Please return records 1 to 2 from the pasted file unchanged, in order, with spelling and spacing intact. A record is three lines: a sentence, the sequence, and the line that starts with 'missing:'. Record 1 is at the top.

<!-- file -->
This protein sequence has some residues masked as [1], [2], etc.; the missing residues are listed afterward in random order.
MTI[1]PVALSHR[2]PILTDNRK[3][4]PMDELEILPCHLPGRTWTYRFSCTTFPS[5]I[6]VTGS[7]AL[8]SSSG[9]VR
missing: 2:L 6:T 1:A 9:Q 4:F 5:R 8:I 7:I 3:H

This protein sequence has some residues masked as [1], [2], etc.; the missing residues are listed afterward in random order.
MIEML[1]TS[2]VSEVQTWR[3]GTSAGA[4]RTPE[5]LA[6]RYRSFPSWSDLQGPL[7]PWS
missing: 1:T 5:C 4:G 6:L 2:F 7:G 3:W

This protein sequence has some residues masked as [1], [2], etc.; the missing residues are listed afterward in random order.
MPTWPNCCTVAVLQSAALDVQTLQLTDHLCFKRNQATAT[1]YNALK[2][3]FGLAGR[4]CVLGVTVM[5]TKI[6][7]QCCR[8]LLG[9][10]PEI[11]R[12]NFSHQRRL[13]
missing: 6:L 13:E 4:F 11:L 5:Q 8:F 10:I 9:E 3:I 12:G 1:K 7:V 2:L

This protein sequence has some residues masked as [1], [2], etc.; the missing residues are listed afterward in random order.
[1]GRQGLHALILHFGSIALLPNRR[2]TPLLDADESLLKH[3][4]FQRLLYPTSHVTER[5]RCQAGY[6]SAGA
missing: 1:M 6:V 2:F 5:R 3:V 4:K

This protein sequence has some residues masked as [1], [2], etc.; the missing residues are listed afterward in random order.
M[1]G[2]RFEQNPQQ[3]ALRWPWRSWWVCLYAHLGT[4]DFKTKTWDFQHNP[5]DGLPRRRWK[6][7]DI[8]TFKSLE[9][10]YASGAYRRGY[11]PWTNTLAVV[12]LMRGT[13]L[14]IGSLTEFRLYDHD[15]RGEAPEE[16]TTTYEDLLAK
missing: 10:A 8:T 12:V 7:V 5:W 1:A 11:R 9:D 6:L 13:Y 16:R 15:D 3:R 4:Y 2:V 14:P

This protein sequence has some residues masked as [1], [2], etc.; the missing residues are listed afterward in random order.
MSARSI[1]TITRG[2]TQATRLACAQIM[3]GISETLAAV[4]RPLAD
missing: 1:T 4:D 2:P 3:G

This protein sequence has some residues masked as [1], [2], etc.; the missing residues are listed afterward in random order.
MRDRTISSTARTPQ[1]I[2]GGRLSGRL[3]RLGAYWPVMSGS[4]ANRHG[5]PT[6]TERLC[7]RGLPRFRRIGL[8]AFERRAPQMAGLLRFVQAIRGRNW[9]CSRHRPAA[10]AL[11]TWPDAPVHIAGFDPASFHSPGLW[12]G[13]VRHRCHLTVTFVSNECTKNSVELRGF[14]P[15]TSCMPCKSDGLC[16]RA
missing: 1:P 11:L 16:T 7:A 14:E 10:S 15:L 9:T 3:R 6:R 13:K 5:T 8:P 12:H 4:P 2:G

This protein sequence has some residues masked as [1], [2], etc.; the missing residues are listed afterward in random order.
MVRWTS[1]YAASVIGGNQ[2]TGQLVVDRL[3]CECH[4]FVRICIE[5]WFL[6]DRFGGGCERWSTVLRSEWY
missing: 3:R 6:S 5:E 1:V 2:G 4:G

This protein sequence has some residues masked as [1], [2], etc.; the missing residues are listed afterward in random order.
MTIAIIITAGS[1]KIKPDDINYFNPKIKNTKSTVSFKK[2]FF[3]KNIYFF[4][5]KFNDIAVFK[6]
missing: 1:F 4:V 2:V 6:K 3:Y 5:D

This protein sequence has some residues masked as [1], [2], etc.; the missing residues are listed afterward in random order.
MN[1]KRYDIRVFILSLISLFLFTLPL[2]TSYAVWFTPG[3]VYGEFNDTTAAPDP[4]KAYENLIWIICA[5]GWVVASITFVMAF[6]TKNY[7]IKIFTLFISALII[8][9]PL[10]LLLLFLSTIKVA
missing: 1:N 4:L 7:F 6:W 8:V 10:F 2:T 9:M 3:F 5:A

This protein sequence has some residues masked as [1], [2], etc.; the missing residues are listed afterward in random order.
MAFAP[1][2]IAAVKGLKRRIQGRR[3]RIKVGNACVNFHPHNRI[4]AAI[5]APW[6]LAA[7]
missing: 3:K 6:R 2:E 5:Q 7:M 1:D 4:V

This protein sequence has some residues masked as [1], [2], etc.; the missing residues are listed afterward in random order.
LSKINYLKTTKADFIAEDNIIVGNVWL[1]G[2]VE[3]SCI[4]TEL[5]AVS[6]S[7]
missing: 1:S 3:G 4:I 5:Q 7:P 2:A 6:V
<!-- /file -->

This protein sequence has some residues masked as [1], [2], etc.; the missing residues are listed afterward in random order.
MTI[1]PVALSHR[2]PILTDNRK[3][4]PMDELEILPCHLPGRTWTYRFSCTTFPS[5]I[6]VTGS[7]AL[8]SSSG[9]VR
missing: 2:L 6:T 1:A 9:Q 4:F 5:R 8:I 7:I 3:H

This protein sequence has some residues masked as [1], [2], etc.; the missing residues are listed afterward in random order.
MIEML[1]TS[2]VSEVQTWR[3]GTSAGA[4]RTPE[5]LA[6]RYRSFPSWSDLQGPL[7]PWS
missing: 1:T 5:C 4:G 6:L 2:F 7:G 3:W